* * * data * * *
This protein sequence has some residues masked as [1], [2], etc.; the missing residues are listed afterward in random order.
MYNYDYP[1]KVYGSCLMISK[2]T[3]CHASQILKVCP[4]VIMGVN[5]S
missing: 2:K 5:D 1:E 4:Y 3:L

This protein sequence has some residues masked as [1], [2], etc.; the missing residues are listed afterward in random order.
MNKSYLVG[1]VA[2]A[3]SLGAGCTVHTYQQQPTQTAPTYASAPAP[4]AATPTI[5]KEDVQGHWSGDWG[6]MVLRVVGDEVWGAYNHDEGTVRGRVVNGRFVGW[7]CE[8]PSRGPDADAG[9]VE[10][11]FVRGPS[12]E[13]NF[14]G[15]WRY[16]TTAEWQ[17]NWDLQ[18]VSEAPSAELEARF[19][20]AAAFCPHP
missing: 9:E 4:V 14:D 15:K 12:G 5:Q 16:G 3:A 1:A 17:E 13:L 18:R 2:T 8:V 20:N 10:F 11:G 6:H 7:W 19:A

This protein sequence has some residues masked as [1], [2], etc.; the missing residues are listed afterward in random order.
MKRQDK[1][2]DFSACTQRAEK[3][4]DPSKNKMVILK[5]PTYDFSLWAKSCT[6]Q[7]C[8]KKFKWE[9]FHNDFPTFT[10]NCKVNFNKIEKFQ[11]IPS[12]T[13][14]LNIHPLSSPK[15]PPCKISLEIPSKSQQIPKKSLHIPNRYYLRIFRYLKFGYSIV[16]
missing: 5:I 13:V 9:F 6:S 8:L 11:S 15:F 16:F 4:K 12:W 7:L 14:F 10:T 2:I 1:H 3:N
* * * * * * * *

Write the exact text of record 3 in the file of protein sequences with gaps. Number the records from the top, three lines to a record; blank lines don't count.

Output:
This protein sequence has some residues masked as [1], [2], etc.; the missing residues are listed afterward in random order.
MKRQDK[1][2]DFSACTQRAEK[3][4]DPSKNKMVILK[5]PTYDFSLWAKSCT[6]Q[7]C[8]KKFKWE[9]FHNDFPTFT[10]NCKVNFNKIEKFQ[11]IPS[12]T[13][14]LNIHPLSSPK[15]PPCKISLEIPSKSQQIPKKSLHIPNRYYLRIFRYLKFGYSIV[16]
missing: 5:I 13:V 9:F 6:S 8:L 11:S 15:F 16:F 4:K 12:W 7:L 14:F 10:T 2:I 1:H 3:N